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Helena Bonham Carter on "The Young and Prodigious T.S. Spivet"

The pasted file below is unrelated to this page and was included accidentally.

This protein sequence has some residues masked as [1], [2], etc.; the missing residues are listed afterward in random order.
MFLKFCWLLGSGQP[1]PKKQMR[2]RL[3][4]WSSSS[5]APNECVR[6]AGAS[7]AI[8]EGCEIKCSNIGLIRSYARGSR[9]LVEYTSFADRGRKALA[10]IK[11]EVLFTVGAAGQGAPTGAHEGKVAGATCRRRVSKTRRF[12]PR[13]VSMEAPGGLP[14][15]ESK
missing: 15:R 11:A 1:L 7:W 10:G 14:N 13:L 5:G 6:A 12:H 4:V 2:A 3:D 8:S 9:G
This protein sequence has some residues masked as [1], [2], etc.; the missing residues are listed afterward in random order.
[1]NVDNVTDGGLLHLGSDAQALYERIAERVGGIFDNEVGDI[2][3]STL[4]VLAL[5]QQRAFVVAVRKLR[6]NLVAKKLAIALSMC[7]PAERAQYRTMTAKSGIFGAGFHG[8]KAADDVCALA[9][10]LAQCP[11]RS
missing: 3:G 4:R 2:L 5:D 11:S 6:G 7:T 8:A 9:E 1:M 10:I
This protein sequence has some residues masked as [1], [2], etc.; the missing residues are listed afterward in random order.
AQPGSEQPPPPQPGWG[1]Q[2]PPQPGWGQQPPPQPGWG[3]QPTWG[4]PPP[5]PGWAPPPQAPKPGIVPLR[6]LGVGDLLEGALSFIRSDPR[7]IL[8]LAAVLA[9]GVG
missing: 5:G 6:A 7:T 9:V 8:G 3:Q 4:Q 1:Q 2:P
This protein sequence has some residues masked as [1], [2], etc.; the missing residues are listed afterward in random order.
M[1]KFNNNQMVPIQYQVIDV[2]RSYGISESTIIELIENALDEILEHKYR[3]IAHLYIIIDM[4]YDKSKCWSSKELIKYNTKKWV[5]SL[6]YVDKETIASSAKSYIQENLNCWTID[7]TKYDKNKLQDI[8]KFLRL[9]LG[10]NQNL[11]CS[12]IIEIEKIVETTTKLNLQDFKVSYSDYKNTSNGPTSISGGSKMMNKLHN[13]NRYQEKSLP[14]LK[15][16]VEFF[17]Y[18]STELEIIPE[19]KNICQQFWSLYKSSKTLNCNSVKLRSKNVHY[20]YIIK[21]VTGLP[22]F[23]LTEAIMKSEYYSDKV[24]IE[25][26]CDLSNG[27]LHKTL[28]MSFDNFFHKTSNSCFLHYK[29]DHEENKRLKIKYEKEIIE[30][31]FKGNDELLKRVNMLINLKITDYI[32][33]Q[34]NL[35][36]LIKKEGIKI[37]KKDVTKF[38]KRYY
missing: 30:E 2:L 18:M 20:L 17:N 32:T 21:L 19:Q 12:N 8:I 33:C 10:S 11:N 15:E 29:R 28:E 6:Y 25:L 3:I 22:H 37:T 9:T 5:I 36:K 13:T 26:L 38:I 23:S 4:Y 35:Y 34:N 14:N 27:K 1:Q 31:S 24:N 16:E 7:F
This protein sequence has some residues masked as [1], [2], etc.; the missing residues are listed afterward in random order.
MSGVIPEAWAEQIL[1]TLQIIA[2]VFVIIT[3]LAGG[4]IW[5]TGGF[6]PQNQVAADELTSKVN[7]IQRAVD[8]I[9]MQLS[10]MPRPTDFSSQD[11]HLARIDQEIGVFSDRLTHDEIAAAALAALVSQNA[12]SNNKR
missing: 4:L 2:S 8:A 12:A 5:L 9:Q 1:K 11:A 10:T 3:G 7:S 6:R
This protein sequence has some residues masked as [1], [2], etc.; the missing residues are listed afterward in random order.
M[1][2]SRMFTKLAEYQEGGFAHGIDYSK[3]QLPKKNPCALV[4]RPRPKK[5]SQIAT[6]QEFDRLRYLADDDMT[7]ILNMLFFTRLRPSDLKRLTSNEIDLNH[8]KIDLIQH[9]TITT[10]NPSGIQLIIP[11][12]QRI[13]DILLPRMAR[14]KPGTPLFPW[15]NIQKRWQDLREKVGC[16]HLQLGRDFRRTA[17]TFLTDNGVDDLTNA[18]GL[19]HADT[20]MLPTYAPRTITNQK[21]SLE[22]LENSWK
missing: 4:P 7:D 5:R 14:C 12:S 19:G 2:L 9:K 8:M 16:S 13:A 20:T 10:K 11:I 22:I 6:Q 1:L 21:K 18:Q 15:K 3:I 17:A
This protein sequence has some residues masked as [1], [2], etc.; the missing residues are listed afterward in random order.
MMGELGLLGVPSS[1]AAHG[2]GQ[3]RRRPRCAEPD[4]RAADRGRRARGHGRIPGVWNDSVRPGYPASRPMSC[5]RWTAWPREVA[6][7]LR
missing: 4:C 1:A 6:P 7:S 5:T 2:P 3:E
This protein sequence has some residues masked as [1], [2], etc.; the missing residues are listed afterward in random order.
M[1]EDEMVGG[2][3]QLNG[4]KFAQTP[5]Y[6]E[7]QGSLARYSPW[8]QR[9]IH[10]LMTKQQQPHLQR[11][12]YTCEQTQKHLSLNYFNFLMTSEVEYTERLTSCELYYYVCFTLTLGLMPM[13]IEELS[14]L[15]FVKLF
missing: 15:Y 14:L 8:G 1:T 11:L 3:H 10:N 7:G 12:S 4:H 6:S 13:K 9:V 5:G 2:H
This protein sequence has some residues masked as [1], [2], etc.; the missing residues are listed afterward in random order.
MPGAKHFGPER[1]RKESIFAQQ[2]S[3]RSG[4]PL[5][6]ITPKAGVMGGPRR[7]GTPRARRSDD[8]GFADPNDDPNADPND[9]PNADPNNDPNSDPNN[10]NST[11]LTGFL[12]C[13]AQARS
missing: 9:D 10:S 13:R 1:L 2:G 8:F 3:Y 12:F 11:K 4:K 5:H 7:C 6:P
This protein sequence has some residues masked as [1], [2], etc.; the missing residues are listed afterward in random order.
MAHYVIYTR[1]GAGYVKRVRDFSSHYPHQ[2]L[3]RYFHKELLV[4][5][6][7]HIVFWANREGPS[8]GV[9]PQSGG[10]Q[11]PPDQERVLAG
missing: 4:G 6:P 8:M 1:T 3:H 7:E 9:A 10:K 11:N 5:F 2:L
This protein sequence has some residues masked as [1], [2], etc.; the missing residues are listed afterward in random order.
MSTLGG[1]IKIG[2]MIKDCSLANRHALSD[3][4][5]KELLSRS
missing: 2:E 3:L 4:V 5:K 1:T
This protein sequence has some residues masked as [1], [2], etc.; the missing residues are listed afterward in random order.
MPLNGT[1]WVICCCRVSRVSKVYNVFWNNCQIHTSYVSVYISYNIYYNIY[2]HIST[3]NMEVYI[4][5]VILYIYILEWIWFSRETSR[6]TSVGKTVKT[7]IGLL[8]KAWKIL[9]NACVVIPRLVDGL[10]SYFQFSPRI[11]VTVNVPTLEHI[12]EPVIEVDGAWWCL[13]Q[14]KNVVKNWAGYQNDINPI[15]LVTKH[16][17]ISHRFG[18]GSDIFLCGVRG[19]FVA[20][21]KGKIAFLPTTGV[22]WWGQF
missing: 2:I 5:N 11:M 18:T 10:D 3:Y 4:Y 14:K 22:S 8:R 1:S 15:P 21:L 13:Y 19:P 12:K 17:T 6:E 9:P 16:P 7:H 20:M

To many moviegoers, British actress Helena Bonham Carter is probably still most readily identified with stately period dramas and literary adaptations like "A Room with a View" (1985), "Lady Jane" (1986), "Hamlet" (1990), "Howards End" (1992) and "The Wings of the Dove" (1997). Although she still dabbles in that type of filmmaking from time to time—"The King's Speech" (2010), "Great Expectations" (2012) and "Les Miserables" (2012)—she has also been carving out a name for herself in recent years as an increasingly familiar face in the world of fantasy filmmaking thanks to appearances in such films as "Planet of the Apes" (2001), "Big Fish" (2003), "Charlie and the Chocolate Factory" (2005), "Sweeney Todd" (2007), "Terminator: Salvation" (2009), "Alice in Wonderland" (2010), "Cinderella" (2015) and, of course, the last four installments of the Harry Potter franchise, where she gave untold numbers of children nightmares with her turns as the malevolent (and wonderfully named) Bellatrix Lestrange. Factor in her wildly unexpected and wickedly funny supporting turn in the cult favorite "Fight Club" (1999) and her vocal contributions to the stop-motion animation favorites "The Corpse Bride" and "Wallace & Gromit: The Curse of the Were-Rabbit" (both 2005) and you have the kind of eclectic filmography that suggests that if her name appears on the cast list, the results are almost always going to be at least interesting and oftentimes more than that.